Denis Farrell, Associated Press
JOHANNESBURG — The body of Rwanda's former spy chief was found, possibly strangled, in a hotel in South Africa, police said Thursday. Rwandan dissidents accused President Paul Kagame of ordering his assassination.
The suspicious death of Patrick Karegeya, a former Kagame ally who turned against him, follows a pattern of assassinations ordered by the Rwandan president, said Theogene Rudasingwa of the opposition coalition Rwandan National Congress. Kagame's government vehemently denies it has targeted dissidents.
Karegeya's body was discovered in a room at Johannesburg's plush Michelangelo Towers hotel on New Year's Day, and many questions remain unanswered in a country with a high crime rate.
"He was found in the hotel room dead on the bed," said a statement from South African police spokeswoman Lt. Col. Katlego Mogale. "A towel with blood and a rope were found in the hotel room safe. There is a possibility that he might have been strangled." She said a murder investigation has been opened in the death of the 53-year-old who reportedly fled to South Africa in 2007.
Rwandan High Commissioner Vincent Karega told local broadcaster eNCA that talk of assassination is an "emotional reaction and opportunistic way of playing politics." He urged people to wait for a report from the South African police.
Gunmen twice tried to kill Kagame's former chief of army staff, Lt. Gen. Kayumba Nyamwasa, while he was living in exile in Johannesburg in 2010. Nyamwasa told The Associated Press in 2012 that Kagame has hunted him and other dissidents around the world, "using hired killer squads."
Karegeya, the former Rwandan intelligence boss, said in a conversation on Nov. 30 with an AP journalist that he understood that his organizing of opposition to Kagame was risky and could cost him his life. Karegeya said his family was being persecuted: his daughter's Rwandan passport was revoked on Kagame's orders while she was trying to leave Uganda, where she grew up in exile, and his own quest for work with the United Nations had been obstructed by Kagame.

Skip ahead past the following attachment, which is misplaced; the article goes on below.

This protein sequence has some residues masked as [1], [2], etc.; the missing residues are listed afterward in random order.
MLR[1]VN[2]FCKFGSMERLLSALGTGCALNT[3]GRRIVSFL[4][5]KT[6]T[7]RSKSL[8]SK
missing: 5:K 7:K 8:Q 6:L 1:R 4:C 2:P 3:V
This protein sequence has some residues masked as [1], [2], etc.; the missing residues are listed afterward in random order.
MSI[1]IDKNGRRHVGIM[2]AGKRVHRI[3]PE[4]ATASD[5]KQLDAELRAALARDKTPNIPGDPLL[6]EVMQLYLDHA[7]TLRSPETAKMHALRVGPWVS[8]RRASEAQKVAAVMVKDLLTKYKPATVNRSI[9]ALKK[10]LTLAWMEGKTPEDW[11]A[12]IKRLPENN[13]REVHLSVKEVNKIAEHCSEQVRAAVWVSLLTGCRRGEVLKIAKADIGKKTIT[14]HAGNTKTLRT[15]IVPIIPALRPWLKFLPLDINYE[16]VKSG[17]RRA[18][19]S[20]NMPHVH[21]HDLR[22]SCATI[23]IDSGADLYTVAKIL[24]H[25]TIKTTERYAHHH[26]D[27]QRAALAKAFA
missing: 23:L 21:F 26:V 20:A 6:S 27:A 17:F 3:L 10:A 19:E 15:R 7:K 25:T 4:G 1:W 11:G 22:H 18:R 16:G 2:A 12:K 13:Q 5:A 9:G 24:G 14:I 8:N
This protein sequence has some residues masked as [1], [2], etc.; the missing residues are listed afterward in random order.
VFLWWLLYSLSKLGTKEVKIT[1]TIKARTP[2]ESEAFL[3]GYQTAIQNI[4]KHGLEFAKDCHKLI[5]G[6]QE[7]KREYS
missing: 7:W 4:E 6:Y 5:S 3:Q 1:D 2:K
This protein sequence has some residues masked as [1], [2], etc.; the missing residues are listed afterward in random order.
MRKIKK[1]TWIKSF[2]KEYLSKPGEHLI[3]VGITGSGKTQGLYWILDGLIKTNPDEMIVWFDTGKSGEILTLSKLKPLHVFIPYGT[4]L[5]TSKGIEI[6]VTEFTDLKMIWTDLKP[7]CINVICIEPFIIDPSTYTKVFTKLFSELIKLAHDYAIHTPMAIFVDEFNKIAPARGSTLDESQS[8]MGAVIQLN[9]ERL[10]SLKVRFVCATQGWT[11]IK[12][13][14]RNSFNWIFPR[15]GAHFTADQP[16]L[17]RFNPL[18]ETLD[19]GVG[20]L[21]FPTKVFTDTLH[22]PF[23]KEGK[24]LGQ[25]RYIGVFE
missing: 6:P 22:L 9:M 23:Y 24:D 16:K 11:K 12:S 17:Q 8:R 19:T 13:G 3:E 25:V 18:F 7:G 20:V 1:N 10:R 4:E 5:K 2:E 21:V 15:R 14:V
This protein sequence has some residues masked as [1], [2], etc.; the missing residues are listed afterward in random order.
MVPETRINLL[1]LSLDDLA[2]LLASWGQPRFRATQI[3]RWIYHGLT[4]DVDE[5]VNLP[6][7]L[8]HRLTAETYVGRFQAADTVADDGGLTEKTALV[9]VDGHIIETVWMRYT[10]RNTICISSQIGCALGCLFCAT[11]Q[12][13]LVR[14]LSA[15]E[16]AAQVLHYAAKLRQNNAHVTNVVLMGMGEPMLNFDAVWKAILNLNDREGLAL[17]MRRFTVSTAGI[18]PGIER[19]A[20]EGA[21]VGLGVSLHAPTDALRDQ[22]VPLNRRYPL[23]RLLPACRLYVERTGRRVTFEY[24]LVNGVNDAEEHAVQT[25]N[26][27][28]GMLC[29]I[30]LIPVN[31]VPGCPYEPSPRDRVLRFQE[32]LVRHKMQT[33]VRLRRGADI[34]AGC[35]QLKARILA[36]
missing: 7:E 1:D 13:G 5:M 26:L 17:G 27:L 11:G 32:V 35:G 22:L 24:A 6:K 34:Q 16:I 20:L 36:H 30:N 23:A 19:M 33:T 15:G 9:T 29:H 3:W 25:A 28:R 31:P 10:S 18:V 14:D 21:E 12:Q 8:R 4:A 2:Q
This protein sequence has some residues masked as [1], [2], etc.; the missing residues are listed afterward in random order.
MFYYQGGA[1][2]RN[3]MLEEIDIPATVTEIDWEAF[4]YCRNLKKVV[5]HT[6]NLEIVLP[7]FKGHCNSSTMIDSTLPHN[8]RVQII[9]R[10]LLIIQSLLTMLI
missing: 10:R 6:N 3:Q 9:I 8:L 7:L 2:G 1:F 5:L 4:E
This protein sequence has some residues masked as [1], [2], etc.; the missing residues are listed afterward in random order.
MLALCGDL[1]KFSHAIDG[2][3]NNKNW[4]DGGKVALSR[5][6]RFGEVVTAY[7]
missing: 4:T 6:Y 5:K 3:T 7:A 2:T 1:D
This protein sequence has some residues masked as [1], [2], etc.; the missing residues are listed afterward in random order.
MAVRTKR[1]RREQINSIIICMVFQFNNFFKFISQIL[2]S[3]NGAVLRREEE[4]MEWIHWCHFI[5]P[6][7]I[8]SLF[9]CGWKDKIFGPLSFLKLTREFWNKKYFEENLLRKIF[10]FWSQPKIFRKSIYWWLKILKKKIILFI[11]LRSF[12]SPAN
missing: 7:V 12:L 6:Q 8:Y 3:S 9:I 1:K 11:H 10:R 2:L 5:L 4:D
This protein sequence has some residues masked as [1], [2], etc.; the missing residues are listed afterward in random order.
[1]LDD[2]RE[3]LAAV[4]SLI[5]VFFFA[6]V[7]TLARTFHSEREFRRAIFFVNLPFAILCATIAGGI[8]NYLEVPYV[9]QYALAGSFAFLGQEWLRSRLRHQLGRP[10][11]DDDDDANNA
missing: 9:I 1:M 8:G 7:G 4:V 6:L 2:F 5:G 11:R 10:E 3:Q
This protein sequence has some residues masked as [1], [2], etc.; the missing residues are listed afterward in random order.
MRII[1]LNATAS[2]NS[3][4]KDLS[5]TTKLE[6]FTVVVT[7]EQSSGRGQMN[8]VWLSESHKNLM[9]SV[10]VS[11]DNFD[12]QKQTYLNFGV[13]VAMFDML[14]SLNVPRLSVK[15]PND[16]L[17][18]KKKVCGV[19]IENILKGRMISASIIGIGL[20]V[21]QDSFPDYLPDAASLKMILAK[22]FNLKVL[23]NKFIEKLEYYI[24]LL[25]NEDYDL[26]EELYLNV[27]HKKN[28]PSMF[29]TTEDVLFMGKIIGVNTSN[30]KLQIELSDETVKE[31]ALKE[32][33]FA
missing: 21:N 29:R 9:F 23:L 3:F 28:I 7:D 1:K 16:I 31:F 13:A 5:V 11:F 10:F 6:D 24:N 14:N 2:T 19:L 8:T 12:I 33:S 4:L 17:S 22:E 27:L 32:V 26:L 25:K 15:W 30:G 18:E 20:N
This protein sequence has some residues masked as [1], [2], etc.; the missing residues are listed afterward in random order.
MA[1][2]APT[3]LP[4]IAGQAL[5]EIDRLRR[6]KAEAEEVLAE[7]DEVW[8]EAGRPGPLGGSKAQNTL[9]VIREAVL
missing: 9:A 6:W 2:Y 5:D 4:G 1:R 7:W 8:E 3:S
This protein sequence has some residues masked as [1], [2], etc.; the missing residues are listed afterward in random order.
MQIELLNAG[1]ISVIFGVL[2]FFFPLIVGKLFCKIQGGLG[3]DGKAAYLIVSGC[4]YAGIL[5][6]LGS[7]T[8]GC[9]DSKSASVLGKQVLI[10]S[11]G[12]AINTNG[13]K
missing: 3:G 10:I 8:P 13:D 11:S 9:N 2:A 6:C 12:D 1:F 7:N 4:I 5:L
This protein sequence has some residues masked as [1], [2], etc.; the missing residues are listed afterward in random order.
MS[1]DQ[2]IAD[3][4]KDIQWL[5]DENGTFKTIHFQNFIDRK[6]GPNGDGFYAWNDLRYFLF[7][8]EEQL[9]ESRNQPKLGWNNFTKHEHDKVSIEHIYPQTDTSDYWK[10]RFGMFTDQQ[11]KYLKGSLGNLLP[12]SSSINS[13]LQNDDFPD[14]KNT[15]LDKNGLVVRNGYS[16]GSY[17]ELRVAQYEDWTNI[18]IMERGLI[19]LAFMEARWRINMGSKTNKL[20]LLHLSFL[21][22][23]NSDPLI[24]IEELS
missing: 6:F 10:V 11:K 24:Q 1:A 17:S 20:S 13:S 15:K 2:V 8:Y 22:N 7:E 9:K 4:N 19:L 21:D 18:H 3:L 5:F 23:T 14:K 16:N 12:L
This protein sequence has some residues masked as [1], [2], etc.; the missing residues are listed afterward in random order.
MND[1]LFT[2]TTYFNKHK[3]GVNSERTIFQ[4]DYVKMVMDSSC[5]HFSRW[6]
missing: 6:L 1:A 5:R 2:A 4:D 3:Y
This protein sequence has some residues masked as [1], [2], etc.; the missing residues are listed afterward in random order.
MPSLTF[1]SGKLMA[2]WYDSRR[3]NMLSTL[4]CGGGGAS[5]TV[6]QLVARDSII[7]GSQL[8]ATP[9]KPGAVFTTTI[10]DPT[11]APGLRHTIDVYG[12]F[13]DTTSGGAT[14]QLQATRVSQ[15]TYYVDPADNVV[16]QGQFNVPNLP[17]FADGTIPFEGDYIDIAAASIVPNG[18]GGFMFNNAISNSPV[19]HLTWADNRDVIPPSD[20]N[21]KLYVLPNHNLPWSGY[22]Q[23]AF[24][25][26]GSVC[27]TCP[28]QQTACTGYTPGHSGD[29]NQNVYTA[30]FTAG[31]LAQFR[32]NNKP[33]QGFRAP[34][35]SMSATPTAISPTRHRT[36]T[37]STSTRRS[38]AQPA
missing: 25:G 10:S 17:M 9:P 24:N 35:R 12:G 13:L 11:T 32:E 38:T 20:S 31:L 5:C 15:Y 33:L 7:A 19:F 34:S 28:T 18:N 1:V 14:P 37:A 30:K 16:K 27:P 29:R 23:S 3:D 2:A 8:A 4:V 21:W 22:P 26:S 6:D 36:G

Kagame's spokesman and Rwanda's foreign minister could not be reached by telephone and did not immediately respond to email requests for comment.
Rwandan exiles from the president's Tutsi tribe say British, U.S. and Belgian law enforcers have frequently warned them that their government is plotting to kill them. Two British legislators called for Britain to review its relationship with Rwanda in 2011 when they said a Scotland Yard investigation led to the deportation of an alleged Rwandan assassin trying to enter Britain. Two Rwandan exiles said they received warnings from Scotland Yard that the Rwandan government posed an "imminent threat" to their lives.
Kagame's government issued a statement then saying, "Never does the government of Rwanda threaten the lives of its citizens, nor use violence against its people, wherever they live."
In 2012, Sweden and Belgium both deported Rwandan diplomats, Sweden for spying on Rwandan refugees, and Belgium for activities inconsistent with his diplomatic status.
Kagame has long been accused of extra-territorial killings, including ones committed when Karegeya was the feared boss of Rwanda's external security agency.
In 1996, former Interior Minister Seth Sendashonga and businessman Augustin Bugirimfura were gunned down in Nairobi, Kenya. Kenya detained a Rwandan diplomat briefly then released him under pressure from Kagame. Also in Nairobi, legislator and former government intelligence chief Theoneste Lizinde was assassinated in 1998. In 2000, presidential adviser Assiel Kabera was shot dead in Kigali, Rwanda's capital, reportedly by men in military uniform.
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